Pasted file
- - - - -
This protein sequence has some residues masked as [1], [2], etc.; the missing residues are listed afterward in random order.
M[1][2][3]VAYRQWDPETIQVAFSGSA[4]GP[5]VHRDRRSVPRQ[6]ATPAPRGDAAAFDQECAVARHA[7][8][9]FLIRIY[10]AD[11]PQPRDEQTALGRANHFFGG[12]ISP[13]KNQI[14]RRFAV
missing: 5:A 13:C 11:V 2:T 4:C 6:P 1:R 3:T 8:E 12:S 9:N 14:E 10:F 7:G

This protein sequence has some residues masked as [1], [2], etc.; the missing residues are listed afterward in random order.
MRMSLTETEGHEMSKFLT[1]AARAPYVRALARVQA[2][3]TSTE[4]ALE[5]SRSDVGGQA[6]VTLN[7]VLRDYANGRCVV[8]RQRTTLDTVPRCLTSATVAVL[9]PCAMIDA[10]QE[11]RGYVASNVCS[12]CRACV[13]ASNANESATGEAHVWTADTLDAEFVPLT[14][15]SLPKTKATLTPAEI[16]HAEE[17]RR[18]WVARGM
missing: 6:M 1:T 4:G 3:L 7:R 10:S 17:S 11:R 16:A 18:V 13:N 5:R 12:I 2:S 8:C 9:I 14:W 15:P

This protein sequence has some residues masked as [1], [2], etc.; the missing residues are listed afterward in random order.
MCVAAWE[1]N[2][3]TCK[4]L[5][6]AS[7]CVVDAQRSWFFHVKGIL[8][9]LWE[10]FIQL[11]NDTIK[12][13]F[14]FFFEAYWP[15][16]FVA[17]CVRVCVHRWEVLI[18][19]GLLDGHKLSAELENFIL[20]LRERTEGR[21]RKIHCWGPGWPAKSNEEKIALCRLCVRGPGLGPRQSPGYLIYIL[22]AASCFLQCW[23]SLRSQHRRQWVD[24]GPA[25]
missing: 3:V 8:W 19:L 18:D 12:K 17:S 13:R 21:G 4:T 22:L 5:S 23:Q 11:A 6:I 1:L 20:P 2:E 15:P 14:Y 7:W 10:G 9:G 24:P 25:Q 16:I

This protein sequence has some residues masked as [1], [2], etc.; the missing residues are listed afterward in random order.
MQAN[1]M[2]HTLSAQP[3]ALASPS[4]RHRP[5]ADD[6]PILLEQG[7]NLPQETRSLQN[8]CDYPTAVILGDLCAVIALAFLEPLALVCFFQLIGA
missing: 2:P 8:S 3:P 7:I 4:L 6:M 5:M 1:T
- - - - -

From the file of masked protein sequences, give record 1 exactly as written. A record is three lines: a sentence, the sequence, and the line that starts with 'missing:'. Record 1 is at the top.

This protein sequence has some residues masked as [1], [2], etc.; the missing residues are listed afterward in random order.
M[1][2][3]VAYRQWDPETIQVAFSGSA[4]GP[5]VHRDRRSVPRQ[6]ATPAPRGDAAAFDQECAVARHA[7][8][9]FLIRIY[10]AD[11]PQPRDEQTALGRANHFFGG[12]ISP[13]KNQI[14]RRFAV
missing: 5:A 13:C 11:V 2:T 4:C 6:P 1:R 3:T 8:E 12:S 9:N 14:E 10:F 7:G